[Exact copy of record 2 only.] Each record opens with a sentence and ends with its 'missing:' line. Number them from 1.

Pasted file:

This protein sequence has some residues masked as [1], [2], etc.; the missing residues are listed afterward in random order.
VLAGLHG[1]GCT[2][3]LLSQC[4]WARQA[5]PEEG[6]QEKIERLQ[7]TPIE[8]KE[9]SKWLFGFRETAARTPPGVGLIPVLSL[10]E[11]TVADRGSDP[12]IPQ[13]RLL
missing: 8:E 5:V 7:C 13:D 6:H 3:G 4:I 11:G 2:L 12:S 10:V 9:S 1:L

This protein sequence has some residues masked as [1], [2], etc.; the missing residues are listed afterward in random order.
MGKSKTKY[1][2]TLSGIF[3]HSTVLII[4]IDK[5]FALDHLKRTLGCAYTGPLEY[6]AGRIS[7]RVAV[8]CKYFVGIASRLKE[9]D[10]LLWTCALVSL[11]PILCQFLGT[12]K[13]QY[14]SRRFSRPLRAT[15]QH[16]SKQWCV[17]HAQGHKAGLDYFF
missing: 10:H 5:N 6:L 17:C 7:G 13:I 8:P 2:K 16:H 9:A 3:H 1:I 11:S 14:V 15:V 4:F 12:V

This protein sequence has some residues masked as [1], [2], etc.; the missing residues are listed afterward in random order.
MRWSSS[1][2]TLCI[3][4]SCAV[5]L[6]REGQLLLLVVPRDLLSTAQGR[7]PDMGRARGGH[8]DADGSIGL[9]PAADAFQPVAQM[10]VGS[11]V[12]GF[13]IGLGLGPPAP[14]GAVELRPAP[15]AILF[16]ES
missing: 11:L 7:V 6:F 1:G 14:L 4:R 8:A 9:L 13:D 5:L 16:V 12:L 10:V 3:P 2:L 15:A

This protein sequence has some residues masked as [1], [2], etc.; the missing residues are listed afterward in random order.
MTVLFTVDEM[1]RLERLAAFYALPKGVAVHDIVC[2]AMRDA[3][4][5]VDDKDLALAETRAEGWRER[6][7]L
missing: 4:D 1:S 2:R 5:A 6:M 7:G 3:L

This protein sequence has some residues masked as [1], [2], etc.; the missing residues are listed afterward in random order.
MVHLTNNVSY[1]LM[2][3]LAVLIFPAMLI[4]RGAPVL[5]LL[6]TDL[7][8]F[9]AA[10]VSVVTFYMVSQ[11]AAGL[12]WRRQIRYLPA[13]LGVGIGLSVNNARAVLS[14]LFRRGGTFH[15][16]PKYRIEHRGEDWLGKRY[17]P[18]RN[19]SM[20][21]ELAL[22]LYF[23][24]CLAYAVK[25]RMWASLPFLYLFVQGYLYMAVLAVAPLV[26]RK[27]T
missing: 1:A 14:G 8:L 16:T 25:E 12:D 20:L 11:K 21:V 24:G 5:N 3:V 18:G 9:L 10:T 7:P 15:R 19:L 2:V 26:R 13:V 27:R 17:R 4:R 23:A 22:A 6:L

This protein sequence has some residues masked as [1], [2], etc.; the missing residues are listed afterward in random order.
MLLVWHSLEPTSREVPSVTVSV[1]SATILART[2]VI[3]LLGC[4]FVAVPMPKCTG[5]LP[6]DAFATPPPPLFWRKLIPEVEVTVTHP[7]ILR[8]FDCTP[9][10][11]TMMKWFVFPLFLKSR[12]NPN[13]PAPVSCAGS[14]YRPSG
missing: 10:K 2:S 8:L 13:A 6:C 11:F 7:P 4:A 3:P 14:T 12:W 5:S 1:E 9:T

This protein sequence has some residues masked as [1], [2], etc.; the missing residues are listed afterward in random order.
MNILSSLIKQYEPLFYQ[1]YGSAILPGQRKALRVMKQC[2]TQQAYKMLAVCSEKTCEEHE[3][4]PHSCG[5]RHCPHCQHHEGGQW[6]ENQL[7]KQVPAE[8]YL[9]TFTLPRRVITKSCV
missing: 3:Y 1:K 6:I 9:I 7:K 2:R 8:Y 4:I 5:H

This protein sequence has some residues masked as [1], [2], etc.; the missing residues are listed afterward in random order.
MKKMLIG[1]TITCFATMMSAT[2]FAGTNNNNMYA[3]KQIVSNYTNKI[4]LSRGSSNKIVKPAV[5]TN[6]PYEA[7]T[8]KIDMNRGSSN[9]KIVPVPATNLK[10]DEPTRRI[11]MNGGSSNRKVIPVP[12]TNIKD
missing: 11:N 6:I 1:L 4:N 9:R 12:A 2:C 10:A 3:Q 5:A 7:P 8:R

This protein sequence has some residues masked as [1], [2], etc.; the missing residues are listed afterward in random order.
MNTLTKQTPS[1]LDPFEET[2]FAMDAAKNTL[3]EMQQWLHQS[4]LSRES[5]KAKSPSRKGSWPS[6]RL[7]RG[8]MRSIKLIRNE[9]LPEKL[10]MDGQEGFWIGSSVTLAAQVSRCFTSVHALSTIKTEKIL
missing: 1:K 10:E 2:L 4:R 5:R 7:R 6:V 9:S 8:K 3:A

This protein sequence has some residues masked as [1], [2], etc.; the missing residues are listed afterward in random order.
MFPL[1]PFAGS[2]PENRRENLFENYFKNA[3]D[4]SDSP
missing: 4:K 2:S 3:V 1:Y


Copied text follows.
This protein sequence has some residues masked as [1], [2], etc.; the missing residues are listed afterward in random order.
MGKSKTKY[1][2]TLSGIF[3]HSTVLII[4]IDK[5]FALDHLKRTLGCAYTGPLEY[6]AGRIS[7]RVAV[8]CKYFVGIASRLKE[9]D[10]LLWTCALVSL[11]PILCQFLGT[12]K[13]QY[14]SRRFSRPLRAT[15]QH[16]SKQWCV[17]HAQGHKAGLDYFF
missing: 10:H 5:N 6:L 17:C 7:G 13:I 8:P 2:K 16:H 9:A 3:H 1:I 11:S 14:V 15:V 4:F 12:V